Case Study

Recycling Pilot for Non-Hazardous Medical Plastic Waste

The medical plastic waste recycling pilot brought together B. Braun Medical Inc. (a medical device manufacturer of smart-infusion therapy and related products), Lehigh Valley Health Network (a nationally ranked premier health system based in Allentown, Pa.) and PureCycle Technologies LLC (an advanced recycler of plastic) to evaluate and evolve the concept of health care medical plastic recycling. PureCycle Technologies focuses on the recovery and recycling of polypropylene (PP), the targeted material for this pilot. Also engaged in this pilot were Cougle’s Recycling, Inc. of Hamburg, Pa., a material recovery facility (MRF) in the Lehigh Valley region of eastern Pennsylvania, and Kurt Duska Consulting of Girard, Pa., a plastics recycling industry expert and primary author of this report.

The goal of the pilot was to identify barriers to increasing nonhazardous medical plastic recycling rates at health care providers by instituting a collection and processing program aligned with the quality requirements of an advanced plastics recycler in the region. This effort was enabled by a grant from Pennsylvania’s Department of Human Services.


The objective of the medical plastic waste recycling pilot is to identify barriers to increasing non-hazardous medical plastic recycling rates at healthcare providers. This must take into consideration the impact on health care services, safety to employees, cost, and total environmental impact. According to the Healthcare Plastics Recycling Council (HPRC), U.S. hospitals generate about 28 million pounds of waste a day, with 20-25 percent of that being plastic products and packaging. Only a small percentage of plastics are recycled today. Plastic recycling at hospitals is less than 10%, which fills landfills, wastes natural resources, and increases carbon emissions.

Recycling Pilot for Non-Hazardous Medical Plastic Waste

Key Findings

    • Targeted Material: Plastic recyclables at hospitals are difficult to identify and often contain multiple materials. The long-term solution is for manufacturers to design for recyclability and consolidation design and provide material identification on the packaging. While the medical industry converts to a more recyclable product by following available guidance from organizations such as the Association of Plastic Recyclers and HPRC, it is necessary to work within the existing model. This requires a limited scope of products or looking at methods such as waste to energy. Hospital policies regarding handling of items such as IV bags with some fluid, irrigation bottles, used clean gowns and other critical items must be taken into consideration. Plastic recycling facilities, including both mechanical and advanced molecular recycling, are dependent on the makeup of the material stream. Eliminating plastics such as PVC (polyvinyl chloride) from the material stream, which contaminate more valuable materials such as PET, should be pursued.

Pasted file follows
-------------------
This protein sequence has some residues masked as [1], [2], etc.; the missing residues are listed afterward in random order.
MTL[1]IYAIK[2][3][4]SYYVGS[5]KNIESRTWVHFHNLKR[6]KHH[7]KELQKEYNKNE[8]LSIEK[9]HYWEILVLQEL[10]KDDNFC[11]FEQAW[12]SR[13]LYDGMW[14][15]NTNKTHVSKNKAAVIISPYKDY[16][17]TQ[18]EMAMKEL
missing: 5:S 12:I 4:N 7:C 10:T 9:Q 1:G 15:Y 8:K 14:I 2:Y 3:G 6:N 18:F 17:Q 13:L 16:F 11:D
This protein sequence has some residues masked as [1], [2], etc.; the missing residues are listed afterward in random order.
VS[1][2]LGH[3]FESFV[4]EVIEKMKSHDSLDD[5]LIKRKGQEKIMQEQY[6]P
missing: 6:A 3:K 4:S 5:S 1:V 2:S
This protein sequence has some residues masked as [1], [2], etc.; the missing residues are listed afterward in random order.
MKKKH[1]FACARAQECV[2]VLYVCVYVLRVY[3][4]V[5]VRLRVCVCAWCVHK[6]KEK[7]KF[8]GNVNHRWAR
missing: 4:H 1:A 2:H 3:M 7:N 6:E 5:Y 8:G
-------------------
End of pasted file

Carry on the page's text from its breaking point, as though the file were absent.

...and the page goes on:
• Collection: Hospitals have minimal space, limited staff, and potentially dangerous recyclables. Concerns for controlled substances, liquids, sharps, and bloodborne pathogens will always be a concern. Densification, handling equipment and processes need to be developed for medical streams. The process must be designed to optimize the flow of material from the hospital to the recycler, which will require densification and efficient, safe
    • Logistics: Not every region in the country has recyclers with the space, technology, and desire to process medical plastics.Consolidation of recycled material is necessary to lower costs and allow shipping to recycling facilities. Third-party companies will need to be investigated to develop options including the exploration of reverse logistics. The logistics cost and impact often limit the success of a program.
    • Recycling: There have been incredible advances in technology to allow for automated sorting that lowers cost and improves the quality of the recycling process. Medical plastics are made up of multiple resin types, and most recycling operations (whether chemical or mechanical) handle limited streams. While chemical and other advanced molecular recycling processes can tolerate higher contamination levels, they still require a minimum quality level of inbound scrap for efficient production and output quality.
    • Recycled Materials: The price for virgin plastic is driven by global supply and demand and the cost for feedstocks. Recycled materials’ cost is driven by fixed costs and often is not competitive with virgin resin pricing. Increasing volumes and the efficiency of recycling will improve the cost structure, but for recycling to continue, there must be a demand for the recycled resin to drive value. Given the smaller volume of medical plastics relative to the volume of consumer plastics typically collected from curbside and industry today, targeting the most valuable plastic types will enable cost competitiveness. These plastics types include HDPE, PET and PP.
    • Training: A key to any program is training and program feedback. Hospitals, like other organizations, are seeing increased turnover with new employees. It is critical that new employees are trained on recycling programs to ensure consistent collection. Feedback from recyclers and logistics companies is required to allow continuous improvement and efficiency.